Is the Prime Minister aware that the right hon. Lady appears to have bowled him over at least through half of his questions? Whether that is a sign for the future I know not. Is the Prime Minister aware, further, that it is singularly appropriate today to congratulate the right hon. Lady on becoming the first lady of this House, which we hope is not a contested position, at least for the immediate future?

Does the right hon. Gentleman remember that some eight years ago he was kind enough to assure me that the relationship between party leaders was one of warmth, friendliness and total understanding? We hope that the right hon. Lady will live to enjoy that relationship.

Would the right hon. Gentleman agree that inflation inevitably hits any Head of State under whatever system it is operating, and the Head of State of this country is not immune from those processes? Would he also bear in mind that some of us who sat on the Select Committee on the Civil List believe that the present system is not only psychologically unfair but is totally misleading?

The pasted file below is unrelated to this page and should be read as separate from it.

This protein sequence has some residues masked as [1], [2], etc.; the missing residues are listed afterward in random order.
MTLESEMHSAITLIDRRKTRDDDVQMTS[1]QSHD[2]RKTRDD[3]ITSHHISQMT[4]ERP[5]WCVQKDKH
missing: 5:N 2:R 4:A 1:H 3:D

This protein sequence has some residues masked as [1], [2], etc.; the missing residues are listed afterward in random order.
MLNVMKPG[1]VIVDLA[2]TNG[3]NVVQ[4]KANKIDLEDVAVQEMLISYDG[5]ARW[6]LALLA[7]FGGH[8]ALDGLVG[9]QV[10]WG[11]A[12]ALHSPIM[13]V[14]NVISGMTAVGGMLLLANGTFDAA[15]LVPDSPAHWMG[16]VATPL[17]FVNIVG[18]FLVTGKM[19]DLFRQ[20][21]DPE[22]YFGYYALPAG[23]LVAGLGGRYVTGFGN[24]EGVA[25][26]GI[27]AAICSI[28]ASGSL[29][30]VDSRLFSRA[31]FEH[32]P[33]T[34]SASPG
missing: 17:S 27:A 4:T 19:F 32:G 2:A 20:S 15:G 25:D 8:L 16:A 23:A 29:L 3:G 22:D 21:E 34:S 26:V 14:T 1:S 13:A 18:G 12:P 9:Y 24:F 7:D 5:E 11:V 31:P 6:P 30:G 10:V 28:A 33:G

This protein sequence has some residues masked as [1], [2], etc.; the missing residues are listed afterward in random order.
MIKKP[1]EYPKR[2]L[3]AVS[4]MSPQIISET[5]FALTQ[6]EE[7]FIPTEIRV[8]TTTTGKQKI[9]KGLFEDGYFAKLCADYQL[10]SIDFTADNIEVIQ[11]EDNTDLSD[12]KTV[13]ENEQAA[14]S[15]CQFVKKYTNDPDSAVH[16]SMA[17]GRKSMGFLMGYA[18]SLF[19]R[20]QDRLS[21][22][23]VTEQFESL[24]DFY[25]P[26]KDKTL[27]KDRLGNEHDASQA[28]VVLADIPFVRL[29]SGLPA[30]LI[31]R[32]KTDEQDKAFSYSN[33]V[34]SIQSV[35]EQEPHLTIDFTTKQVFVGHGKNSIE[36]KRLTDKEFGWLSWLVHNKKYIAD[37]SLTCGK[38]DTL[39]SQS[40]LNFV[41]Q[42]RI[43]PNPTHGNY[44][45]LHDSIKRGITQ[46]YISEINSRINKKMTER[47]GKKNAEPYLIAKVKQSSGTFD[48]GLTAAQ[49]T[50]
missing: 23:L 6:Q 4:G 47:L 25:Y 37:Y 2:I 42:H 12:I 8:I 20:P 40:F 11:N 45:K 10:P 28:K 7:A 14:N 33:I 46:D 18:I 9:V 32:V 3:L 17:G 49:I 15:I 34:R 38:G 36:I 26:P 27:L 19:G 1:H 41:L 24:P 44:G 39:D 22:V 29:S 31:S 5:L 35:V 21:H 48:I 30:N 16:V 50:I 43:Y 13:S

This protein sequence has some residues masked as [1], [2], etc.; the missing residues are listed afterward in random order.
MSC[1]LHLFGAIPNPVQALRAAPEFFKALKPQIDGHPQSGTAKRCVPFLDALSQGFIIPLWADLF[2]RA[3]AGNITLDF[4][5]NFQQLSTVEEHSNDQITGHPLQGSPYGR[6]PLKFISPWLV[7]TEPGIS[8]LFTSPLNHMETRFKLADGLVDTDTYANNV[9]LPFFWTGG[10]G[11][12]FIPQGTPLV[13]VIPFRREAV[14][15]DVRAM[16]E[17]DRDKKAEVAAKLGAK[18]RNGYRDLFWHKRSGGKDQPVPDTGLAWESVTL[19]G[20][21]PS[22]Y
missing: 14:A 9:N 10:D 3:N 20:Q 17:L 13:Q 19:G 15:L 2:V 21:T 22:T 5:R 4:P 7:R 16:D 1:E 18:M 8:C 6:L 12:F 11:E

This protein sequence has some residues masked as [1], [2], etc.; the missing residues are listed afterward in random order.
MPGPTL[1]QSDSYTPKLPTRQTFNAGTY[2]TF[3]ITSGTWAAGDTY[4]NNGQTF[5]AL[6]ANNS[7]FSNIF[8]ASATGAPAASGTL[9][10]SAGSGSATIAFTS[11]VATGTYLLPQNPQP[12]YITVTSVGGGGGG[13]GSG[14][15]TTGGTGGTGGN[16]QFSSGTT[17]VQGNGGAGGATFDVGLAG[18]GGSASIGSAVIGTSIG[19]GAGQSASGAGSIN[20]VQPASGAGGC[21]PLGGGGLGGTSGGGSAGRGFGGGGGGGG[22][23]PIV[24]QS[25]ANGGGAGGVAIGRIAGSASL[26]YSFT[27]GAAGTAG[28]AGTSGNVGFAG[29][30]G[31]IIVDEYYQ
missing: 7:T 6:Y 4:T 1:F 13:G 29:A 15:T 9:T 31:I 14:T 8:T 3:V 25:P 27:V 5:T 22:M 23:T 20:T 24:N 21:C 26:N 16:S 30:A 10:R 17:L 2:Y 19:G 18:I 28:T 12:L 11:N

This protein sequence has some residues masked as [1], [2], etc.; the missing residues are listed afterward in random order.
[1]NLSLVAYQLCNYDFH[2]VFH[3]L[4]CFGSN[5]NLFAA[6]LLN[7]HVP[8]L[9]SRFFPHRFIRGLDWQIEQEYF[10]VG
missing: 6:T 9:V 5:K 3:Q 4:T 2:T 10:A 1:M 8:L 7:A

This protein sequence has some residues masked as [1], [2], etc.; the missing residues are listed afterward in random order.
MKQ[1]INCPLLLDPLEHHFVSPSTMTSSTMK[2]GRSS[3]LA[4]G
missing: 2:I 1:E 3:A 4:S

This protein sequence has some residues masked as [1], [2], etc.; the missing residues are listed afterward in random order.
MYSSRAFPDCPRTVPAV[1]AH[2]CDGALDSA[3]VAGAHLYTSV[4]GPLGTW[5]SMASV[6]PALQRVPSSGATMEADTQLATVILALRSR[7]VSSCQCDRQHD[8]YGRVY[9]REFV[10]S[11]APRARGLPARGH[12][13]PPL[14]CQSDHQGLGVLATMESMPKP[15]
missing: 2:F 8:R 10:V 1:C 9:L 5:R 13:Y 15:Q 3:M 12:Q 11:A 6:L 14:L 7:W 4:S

Will the Prime Minister again have a look at the Crown estates, which admittedly have the benefit of having been freed from death duties but which none the less are surrendered to the Exchequer at the beginning of each reign? In 1970 those revenues were as much as £3½ million. Would he consider the possibility of those revenues being paid into a joint Exchequer board for the actual expenses which the Chancellor of the Exchequer, and perhaps an official from the Royal Household, could agree, as the Inland Revenue does already in other matters, were wholly and properly incurred in the discharge of the Royal functions and see that this surplus was paid into the Exchequer each year? That would be much more accurate and much more fair.

Finally, so that we get these matters into perspective, will the Prime Minister confirm that the cost of discharging the functions of the Head of State of this country is slightly less than the cost of running the Embassy in Paris?